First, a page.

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Preying on the Seal

How about those folks at the American Civil Liberties Union and their sense of timing?

It was just dumb luck that their ultimatum to the Los Angeles County Board of Supervisors, to remove a small gold crucifix from the county seal or face a costly lawsuit, was followed almost immediately by the passing of Ronald Reagan. The Reagan memorial rituals that unfolded all week lent an added emotional edge to the nearly 1,000 people who gathered Tuesday at the Kenneth Hahn Hall of Administration for a pro-seal, anti-ACLU rally. “Save the cross and win one for the Gipper,” said one sign at the demonstration. “What would Reagan do?” asked another.

But the ACLU of Southern California knew the county would have to change flags, patches, decals, stickers and stationery at a time when hospitals are closing, inmates are murdered in county jail, and unwanted and abused children go without care. Why now? Couldn’t they find a better time for this?

Zev Yaroslavsky, Gloria Molina and Yvonne Burke voted last week to work out something with the ACLU — perhaps a depiction of a mission instead of the cross. But a mission without the cross, as one member of the public noted, merely looks like a building where you drive through to order a chalupa. Mike Antonovich and Don Knabe argued for fighting the ACLU and keeping the seal as it is.

In the board hearing room, two huge seals on foam board were recently replaced at a cost of about $2,800 after someone discovered that the old seals improperly depicted a dairy cow, making it look more like a bull, and a tuna fish, which appeared more like a shark.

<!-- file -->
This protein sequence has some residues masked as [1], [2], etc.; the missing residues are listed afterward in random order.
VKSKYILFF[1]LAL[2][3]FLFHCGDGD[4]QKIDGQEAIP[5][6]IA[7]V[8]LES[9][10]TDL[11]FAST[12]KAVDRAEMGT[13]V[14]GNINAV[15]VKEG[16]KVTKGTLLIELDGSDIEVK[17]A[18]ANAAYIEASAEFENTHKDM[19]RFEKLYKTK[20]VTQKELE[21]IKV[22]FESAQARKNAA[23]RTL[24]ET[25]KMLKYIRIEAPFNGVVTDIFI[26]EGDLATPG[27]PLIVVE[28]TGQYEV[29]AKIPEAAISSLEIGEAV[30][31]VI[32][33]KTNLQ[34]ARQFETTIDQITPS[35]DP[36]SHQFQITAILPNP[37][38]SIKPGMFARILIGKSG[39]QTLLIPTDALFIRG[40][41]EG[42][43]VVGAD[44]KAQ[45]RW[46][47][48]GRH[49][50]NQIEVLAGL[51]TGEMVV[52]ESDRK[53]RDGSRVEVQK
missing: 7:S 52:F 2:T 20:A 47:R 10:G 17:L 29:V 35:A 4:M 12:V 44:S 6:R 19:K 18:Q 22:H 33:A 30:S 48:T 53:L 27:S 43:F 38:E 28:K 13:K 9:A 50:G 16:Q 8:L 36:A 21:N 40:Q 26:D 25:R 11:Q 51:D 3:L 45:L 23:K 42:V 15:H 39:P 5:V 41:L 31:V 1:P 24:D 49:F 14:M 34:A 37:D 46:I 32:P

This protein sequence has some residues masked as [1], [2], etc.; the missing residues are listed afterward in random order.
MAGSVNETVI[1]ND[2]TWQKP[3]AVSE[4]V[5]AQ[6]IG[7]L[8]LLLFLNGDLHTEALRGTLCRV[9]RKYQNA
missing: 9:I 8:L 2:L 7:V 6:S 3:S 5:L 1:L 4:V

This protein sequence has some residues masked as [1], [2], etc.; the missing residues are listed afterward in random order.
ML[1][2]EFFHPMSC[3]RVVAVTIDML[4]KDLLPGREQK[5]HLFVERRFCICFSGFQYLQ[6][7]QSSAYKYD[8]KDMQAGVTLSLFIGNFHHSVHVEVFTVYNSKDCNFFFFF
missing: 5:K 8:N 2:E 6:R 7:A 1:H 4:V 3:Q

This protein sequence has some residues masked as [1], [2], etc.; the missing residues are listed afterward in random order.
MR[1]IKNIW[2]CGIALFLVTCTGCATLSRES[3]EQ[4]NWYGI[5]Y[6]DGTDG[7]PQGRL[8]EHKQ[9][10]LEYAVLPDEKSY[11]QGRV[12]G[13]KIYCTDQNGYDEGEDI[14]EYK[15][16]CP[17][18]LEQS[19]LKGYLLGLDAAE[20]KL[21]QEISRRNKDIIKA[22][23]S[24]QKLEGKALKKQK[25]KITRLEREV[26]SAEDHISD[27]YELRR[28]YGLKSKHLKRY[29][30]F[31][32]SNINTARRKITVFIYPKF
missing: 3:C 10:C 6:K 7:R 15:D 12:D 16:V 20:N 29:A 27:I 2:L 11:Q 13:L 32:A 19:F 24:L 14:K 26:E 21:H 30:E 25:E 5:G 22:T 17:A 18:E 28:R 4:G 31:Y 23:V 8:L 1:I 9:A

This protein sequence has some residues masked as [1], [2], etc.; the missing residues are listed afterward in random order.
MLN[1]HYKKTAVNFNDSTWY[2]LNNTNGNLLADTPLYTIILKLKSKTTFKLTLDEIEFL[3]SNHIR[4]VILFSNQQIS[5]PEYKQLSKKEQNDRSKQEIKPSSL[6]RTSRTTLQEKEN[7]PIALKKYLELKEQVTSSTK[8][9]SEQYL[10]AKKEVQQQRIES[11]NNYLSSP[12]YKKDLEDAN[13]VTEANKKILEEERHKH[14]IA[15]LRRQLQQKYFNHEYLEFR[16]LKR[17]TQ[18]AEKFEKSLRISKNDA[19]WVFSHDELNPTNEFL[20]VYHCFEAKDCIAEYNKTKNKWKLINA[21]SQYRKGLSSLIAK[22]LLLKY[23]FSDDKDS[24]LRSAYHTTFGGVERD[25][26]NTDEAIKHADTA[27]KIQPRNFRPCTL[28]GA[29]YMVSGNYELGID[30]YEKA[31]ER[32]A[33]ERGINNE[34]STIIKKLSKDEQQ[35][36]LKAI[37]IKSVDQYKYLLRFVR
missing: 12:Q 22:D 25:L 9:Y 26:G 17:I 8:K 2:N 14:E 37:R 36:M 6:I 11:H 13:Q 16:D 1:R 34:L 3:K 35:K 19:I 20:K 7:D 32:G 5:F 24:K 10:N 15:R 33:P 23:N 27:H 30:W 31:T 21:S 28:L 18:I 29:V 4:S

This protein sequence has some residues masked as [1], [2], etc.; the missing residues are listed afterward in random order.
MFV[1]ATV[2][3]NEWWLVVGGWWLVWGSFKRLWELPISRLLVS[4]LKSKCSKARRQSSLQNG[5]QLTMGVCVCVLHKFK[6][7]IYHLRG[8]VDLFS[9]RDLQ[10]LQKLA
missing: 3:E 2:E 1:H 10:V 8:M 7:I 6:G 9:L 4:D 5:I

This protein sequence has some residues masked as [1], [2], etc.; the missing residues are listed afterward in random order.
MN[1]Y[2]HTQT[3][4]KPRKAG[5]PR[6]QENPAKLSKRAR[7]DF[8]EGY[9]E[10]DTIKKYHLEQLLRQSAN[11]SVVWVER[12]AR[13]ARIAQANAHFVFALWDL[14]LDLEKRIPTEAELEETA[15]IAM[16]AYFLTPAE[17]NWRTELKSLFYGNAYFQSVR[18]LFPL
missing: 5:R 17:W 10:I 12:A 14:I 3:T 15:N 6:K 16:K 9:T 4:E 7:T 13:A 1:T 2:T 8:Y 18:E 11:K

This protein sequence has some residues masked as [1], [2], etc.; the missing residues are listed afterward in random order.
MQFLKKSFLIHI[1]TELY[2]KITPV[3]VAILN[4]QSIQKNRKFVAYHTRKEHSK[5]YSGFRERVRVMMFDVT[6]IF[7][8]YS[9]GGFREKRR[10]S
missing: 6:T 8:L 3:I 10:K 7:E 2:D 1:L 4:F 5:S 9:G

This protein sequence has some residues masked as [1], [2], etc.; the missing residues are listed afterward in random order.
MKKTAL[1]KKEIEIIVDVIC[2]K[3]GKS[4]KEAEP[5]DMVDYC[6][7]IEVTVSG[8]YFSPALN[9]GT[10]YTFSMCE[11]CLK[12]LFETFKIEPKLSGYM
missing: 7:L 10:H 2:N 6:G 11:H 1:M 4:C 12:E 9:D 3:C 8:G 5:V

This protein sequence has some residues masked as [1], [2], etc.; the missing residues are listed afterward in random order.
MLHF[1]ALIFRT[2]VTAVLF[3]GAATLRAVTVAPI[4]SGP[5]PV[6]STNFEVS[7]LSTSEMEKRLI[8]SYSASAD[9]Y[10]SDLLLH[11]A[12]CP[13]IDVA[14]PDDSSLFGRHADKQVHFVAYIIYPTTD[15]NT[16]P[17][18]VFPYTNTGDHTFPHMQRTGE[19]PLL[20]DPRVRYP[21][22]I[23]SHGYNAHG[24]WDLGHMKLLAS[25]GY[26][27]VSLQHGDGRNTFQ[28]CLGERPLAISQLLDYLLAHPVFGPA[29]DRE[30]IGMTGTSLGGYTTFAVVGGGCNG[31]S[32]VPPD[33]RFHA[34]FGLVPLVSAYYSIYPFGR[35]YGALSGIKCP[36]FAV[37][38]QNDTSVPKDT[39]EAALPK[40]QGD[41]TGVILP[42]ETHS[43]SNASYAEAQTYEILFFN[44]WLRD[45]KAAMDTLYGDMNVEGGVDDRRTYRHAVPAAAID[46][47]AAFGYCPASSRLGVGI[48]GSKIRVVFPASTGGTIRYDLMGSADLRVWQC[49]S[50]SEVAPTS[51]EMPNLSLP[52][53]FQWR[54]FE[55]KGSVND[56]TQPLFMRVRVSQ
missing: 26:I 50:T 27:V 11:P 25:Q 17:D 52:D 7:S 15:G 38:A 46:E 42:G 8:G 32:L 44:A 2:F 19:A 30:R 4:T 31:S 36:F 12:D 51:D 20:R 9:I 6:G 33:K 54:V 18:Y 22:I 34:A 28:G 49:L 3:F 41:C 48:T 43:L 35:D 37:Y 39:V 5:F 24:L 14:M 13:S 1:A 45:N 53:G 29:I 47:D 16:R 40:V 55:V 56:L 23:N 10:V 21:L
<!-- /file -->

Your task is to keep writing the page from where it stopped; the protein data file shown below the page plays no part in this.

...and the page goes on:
Some card-carrying members of the ACLU (including me) began to think that the organization had gone over the edge. But then, the ACLU doesn’t try to be popular. It exists to offend — like when it goes to the mat for neo-Nazi demonstrators — in order to defend the Bill of Rights. In this case, the ultimatum to remove the seal is meant to prevent undue entanglement of government with religion in violation of the First Amendment. There is rarely a convenient time for such a move.

The county will have to fix the seal anyway. Its flag, for example, sports a four-pointed star instead of a cross. The patches worn by county employees have a single pentagram where the two stars over the Hollywood Bowl should be, and a cow that looks like a German shepherd. And there are still plenty of those “bad seals” that have the shark.

The day before the hearing, in an opinion by conservative Reagan appointee Alex Kozinski, the 9th U.S. Circuit Court of Appeals ruled that a cross on federal land in the Mojave Desert is an unconstitutional entanglement of government with religion. It was one more bit of evidence that the choice the county faces was simple: Remove the cross from the seal. Or pay for a lawsuit, pay the ACLU’s legal fees — and then remove the cross from the seal.


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